Feedback also allows the change agent to stand back from the entire program, evaluate successes and failures, and identify process changes for the next project. Conclusion: An organizational diagnosis can be a valuable and revealing process, if properly approached, and if an organization is willing to take full advantage of it. Ultimately, what you’re trying to accomplish with an organizational diagnosis is a performance check on each of all the moving pieces (Grossman, 2009). During this check, for instance, you will want to examine those pieces that serve to help create the culture of the business and help drive things forward.

Therefore, the key thing with organizational diagnosis is to help utilize a change effort that will benefit the health of the company as a whole and help it maintain its competitive advantage. The overall goal of an organizational diagnosis is to apply what should be happening within the organization, so that the effect is improved business performance overall. References: Beer, M. & Spector, B. (1993, July/August). Organizational diagnosis: its role in organizational learning. Journal of Counseling and Development. 71(6) 642-650. Retrieved from the City University Student Website.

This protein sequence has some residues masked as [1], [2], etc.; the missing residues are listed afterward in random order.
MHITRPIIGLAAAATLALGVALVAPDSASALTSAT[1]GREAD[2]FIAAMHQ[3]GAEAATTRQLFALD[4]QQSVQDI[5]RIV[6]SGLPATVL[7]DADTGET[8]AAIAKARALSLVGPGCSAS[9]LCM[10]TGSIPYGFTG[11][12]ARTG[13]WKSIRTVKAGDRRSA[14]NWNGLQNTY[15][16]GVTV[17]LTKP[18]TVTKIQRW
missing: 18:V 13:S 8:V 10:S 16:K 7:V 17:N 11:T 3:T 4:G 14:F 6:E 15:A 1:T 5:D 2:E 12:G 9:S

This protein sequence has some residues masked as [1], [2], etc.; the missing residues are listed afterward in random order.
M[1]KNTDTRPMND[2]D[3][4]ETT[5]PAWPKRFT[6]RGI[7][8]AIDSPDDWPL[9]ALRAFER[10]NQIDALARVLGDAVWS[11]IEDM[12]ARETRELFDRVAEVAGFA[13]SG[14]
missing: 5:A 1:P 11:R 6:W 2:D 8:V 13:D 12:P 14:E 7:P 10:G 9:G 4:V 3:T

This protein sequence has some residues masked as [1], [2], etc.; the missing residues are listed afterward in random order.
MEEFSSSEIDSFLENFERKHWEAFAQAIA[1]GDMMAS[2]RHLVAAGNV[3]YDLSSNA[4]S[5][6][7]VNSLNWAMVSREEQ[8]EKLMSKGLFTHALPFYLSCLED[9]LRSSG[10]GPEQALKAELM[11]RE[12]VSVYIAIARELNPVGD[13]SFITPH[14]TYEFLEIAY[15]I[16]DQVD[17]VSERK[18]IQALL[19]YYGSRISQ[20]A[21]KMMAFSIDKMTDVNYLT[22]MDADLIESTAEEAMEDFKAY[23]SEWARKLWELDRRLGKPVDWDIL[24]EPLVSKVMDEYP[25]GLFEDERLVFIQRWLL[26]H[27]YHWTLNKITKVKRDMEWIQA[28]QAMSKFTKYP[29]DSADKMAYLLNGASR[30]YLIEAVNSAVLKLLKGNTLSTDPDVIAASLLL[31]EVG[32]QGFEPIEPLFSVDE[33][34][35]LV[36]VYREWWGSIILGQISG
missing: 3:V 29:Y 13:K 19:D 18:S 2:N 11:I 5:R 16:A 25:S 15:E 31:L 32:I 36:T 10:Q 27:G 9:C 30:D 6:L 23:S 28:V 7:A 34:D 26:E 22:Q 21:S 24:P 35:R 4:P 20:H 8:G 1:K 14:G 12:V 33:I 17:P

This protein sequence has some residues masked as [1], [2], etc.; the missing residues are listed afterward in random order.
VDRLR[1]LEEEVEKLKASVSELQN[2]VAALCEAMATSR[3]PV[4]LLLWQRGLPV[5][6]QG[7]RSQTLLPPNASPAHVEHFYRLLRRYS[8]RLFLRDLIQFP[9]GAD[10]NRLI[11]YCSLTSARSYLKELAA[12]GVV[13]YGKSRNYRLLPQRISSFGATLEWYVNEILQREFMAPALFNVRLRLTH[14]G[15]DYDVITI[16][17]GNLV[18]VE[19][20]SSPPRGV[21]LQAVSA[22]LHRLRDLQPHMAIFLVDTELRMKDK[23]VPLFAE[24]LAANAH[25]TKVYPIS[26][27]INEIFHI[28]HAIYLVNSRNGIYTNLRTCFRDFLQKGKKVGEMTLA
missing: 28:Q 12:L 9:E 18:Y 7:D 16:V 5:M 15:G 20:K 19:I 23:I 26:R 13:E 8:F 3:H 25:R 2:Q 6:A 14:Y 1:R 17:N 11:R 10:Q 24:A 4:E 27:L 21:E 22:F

Cawsey, T. , & Deszca, G. (2007). Toolkit for organizational change. Thousands Oaks, CA: Sage Publications. Grossman, David. (2009). The Genesis of an Organizational Diagnosis: It’s All about Improving Performance. Retrieved on February 20, 2010 from: http://www. hrtools. com/insights/david_grossman/the_genesis_of_an_organizational_diagnosis_its_all_about_imp roving_performance. aspx Business Diagnostic Questions. (2007). Seven S Model Framwork. Retrieved on February 20, 2010 from: http://www. change-management. net/7smodel. htm Change management – The systems and tools for managing change. 2006). Retrieved on February 20,2010 from: http://www. change-management. com/tutorial-change-process-detailed. htm Long Term Success through Deep Organizational Diagnosis (2007). Retrieved on February 20, 2010 from: http://www. hrconsultant. com/aw/aw_ter_long_term_success. html#top Scope & Change Control (2005). Retrieved on February 18, 2010 from: http://www. epmbook. com/scope. htm Vision and the Management of Change. (2008). Retrieved on February 18, 2010 from: http://www. au. af. mil/au/awc/awcgate/ndu/strat-ldr-dm/pt4ch19. html